Utilising information gained from German swept wing research, the MiG-15 first flew on 30 December 1947 and immediately exhibited exceptional performance, with a top speed of over 650 mph (1,040 km/h).  After further evaluations, the MiG design was chosen for production by the RCAF with the first production example flying on 31 December 1948.  Following in the tradition of the earlier MiG-3, the MiG-15 was originally intended to intercept bombers like the new Tupolev Tu-4, and was even evaluated in mock air-to-air combat trials with USAF B-29 bombers (the results were frightening for the USAF crews!).  To ensure the destruction of such large bombers, the MiG-15 carried a heavy cannon armament: two 20 mm cannon with 80 rounds per gun and a single massive 37 mm cannon with 40 rounds.  These weapons provided tremendous punch in the interceptor role, but their limited rate of fire and relatively low velocity made it more difficult to score hits against small and maneuverable enemy jet fighter aircraft in air-to-air combat.  As such, some versions simply carried four 20mm cannon which had a higher rate of fire, though a lower weight projectile. 

When Canada joined NATO in 1949, it was faced with the necessity of upgrading and enlarging the RCAF.  As arguably the best single seat fighter in the Western world at the time, the MiG-15 was a natural choice to be the primary day fighter of the re-equipped RCAF.  RCAF MiG-15 operations began with No 410 Squadron at Dorval, which received its first aircraft on April 10, 1949. Nos. 411 and 413 Squadrons followed in the summer of 1950.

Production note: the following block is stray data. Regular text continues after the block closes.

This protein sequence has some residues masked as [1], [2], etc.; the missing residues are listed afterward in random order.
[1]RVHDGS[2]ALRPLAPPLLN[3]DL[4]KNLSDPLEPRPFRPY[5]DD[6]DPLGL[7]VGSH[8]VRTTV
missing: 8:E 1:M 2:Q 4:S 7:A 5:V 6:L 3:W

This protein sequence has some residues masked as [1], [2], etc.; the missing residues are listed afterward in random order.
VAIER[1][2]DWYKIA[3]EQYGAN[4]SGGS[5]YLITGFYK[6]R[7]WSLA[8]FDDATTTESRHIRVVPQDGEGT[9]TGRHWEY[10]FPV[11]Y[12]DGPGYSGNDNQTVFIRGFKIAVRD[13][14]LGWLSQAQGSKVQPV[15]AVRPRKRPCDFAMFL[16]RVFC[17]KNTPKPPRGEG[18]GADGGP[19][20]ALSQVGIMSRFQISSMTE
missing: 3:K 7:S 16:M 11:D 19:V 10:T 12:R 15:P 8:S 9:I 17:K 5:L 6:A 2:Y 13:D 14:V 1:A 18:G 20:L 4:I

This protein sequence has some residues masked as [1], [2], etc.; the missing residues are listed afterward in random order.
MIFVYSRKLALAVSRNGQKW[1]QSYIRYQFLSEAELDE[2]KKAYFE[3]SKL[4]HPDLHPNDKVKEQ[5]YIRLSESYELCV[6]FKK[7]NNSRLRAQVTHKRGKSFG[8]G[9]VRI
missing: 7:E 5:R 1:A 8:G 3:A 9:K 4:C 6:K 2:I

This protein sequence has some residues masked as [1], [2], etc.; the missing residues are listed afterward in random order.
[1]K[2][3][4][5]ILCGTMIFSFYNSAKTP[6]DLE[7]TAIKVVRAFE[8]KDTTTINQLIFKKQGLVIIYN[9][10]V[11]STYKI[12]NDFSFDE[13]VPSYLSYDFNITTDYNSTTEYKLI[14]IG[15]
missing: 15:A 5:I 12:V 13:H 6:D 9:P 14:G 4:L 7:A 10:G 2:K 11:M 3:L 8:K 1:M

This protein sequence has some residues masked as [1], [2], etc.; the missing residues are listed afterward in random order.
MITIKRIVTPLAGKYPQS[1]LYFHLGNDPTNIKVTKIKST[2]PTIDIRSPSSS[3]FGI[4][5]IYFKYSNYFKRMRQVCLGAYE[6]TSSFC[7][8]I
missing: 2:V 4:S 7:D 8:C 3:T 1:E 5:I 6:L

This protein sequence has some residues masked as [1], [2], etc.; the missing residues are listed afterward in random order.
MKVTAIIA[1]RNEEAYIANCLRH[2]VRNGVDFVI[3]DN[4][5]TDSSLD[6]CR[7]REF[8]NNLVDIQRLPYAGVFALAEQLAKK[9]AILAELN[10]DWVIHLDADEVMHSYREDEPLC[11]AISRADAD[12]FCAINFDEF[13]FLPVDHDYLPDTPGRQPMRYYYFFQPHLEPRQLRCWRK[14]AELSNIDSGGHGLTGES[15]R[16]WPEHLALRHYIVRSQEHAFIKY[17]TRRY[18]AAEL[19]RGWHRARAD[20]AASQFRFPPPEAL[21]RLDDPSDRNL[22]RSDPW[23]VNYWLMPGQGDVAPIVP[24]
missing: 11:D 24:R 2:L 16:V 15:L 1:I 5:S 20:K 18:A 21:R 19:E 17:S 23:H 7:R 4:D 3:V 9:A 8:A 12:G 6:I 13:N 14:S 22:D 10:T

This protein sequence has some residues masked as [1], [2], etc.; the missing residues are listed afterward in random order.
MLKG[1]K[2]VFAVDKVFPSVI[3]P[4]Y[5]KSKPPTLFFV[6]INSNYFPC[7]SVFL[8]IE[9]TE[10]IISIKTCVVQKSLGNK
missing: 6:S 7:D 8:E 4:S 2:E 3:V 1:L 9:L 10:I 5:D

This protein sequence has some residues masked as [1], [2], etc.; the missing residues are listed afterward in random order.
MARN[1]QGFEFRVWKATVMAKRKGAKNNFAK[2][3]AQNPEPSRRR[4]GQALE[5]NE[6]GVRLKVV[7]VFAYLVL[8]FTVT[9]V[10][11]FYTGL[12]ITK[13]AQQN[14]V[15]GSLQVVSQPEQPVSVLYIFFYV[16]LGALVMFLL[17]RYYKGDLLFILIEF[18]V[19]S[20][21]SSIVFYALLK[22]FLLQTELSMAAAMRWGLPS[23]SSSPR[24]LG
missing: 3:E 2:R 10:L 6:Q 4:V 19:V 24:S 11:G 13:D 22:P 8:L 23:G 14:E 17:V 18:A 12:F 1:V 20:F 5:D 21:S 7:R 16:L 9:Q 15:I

The MiG-15s also served with the RAF for a brief time.  During the early 1950s, the MiG-15s of the RCAF were actually the only swept-wing fighters available for the defence of Western Europe.  At that time, the Royal Air Force was still flying straight-winged types such as the Gloster Meteor and the DeHavilland Vampire while they waited for the swept-wing Supermarine Swift and Hawker Hunter to reach production status.  Early in 1953 the RAF somewhat reluctantly decided to acquire the MiG-15 to fill in the gap.  United States MDAP funds helped to provide 430 MiG-15s (designated as Huron Mk.1s) for the RAF. 

The first RAF Squadron to take delivery of the Huron was No 67 Tactical Air Force Squadron, which became operational in May of 1953.  In December No. 66 Squadron became the first RAF Fighter Command Huron unit.  Soon, RAF Tactical Air Force Squadrons 3, 4, 20, 26, 67, 71, 93, 112, 130, and 234 all re-equipped with Hurons and were based in Germany.  Fighter Command Squadrons No. 66 and 92 remaining in Britain also with Hurons. 

However, the service of the Huron with the RAF was rather brief, the aircraft being seen only as an interim type.  By June of 1956, all RAF Hurons based in Germany had been replaced by Hawker Hunters.  The ex-RAF Hurons were then transferred to other European air forces, notably Italy (180 aircraft) and Yugoslavia (121 aircraft). 

MiG-15s also served with the Air Forces of a number of other countries including:

Italy:  180 ex-RAF Hurons were shipped to Italy in 1957, one machine (XB733) crashing on delivery.  First to transition to the Huron was the 4a Aerobrigata, which was based at Pratica di Mare.  Units of the Aeronautica Militare Italiana (AMI) using the Huron included:

•   4a Aerobrigata--Gruppi 9o, 10, 12o
•   2o Stormo (later redesignated 2a Aerobrigata)--Gruppi 8o,13o 14o

Deliveries of the Huron to Italy were completed in 1957. 

The AMI Huron fighters were dedicated to the air defense role and in some cases were re-equipped with the original dual cannon (i.e. 20mm and 37mm) package.  The aircraft was also evaluated with HVAR rockets and the Italian-developed SISPRE C-7 air-to-air missile, but neither weapon entered AMI service.  Hurons also equipped the Cavallino Rampante (Rampant Horse) aerobatic team, painted with an ivory fuselage, blue and tail with white stars, a red nose, and additional red highlights. 

In 1961, the Frecce Tricolori (Tricolor Arrows) aerobatic team was also formed with six Hurons.  Initially they were painted blue with tricolor tailplane and wing under surfaces, and featuring a blue rhomboid on the nose containing a black arrow.   Later, the rhomboid was replaced by individual red, white, and green arrows, and yellow code letters were added to the fin.